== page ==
No popular authors found.
Ads by Google:

Categories

No categories found.


Get Celiac.com's E-Newsletter




Ads by Google:



Follow / Share


  FOLLOW US:
Twitter Facebook Google Plus Pinterest RSS Podcast Email  Get Email Alerts

SHARE:

Popular Articles

No popular articles found.
Celiac.com Sponsors:

Gluten Warning Signs on Packaging

Celiac.com 03/06/2013 - The hallmark of a healthy gluten-free diet is a grocery cart filled with mostly unprocessed, single-ingredient foods such as fresh produce, nuts, and meat. This is the easiest way to avoid gluten, as well as the healthiest way to eat. When you do venture into the central aisles of the grocery store, look for gluten warning signs on packaging to help you identify foods that contain gluten.

Photo: CC--Andrea_NguyenLooking for those warning signs is more important than ever because companies are catching on to the growing popularity of gluten-free diets and many are labeling their products gluten-free. However, the U.S. Department of Agriculture (USDA) does not regulate how or when the designation of gluten-free can be added to food labels. This clouds the decision-making process for people with gluten intolerance that rely on gluten warning signs on packaging to guide them. Without USDA regulation, even products labeled gluten-free may still be processed on equipment that also processes gluten. While this is not a problem for people eating gluten-free as a dietary choice, it can cause issues for people who are gluten intolerant.

Ingredient Keywords

Look for warning signs at three places on the ingredient label. The first is underneath the ingredients list, where common allergens such as soy and milk are listed in bold. If wheat is listed there, the product contains gluten.

The second place to look is the ingredients list itself. The following words may be signs of gluten due to its nature or to cross-contamination:

Ads by Google:

  • Wheat
  • Malt
  • Wheat starch
  • Barley
  • Oats
  • Soy sauce (made with wheat)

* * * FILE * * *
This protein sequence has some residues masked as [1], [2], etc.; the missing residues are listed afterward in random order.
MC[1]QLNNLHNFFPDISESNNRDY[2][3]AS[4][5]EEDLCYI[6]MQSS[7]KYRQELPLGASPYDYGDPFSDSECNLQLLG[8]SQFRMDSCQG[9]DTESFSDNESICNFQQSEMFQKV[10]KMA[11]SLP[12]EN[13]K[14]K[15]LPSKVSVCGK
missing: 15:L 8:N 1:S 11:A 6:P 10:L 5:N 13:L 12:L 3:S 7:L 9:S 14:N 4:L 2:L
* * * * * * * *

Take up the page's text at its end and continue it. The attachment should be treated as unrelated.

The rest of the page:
Even seemingly innocuous products may still contain gluten, so it's important to look at all product labels. For example, yogurt and other dairy products sometimes have gluten-containing thickening agents, many sauces and soups contain gluten, and beer is made with barley hops. 

The third place to look for gluten warning signs on packaging is at the bottom of the ingredients list. In bold, the packaging will declare whether or not the food was processed on equipment that also processes common allergens, including wheat. Cross-contamination can still cause flare-ups, so these foods should be avoided.

Safest Foods

The best way to avoid gluten is to stick to unprocessed, fresh produce and meat. With grains and processed foods, the best way to stay safe generally is to opt for minimally processed foods with few ingredients, or specialized foods. Strategies for gluten-free shopping include: 

  • Foods in the health aisle or in a natural food store are most often accurately marked as gluten-free.
  • Cook what you can at home and take the mystery out of ingredients. Gluten-free bread, for example, can be made at home using the flour of your choice.
  • Do research before shopping - it can save you time and trouble in the long run.

While reading food labels may seem intimidating at first, after a few shopping trips, you will be a pro at identifying problem foods and cooking gluten-free, while still eating a healthy range of foods.

Celiac.com welcomes your comments below (registration is NOT required).





Spread The Word







Related Articles



7 Responses:

 
Sue
Rating: ratingfullratingfullratingemptyratingemptyratingempty Unrated
said this on
07 Mar 2013 6:32:23 PM PDT
I have found nuts and seeds to be contaminated with gluten. I react to nuts and seeds even when they state they are only processed with other tree nuts. I don't think nuts should be recommended on a gluten-free diet unless they are ordered specially from a gluten-free distributor.

 
LeeAnne
Rating: ratingfullratingfullratingfullratingfullratingempty Unrated
said this on
12 Mar 2013 7:32:52 AM PDT
I have found too that pumpkin seeds that are processed in a facility that produces wheat is off limits for me.

 
Kay
Rating: ratingfullratingfullratingfullratingfullratingempty Unrated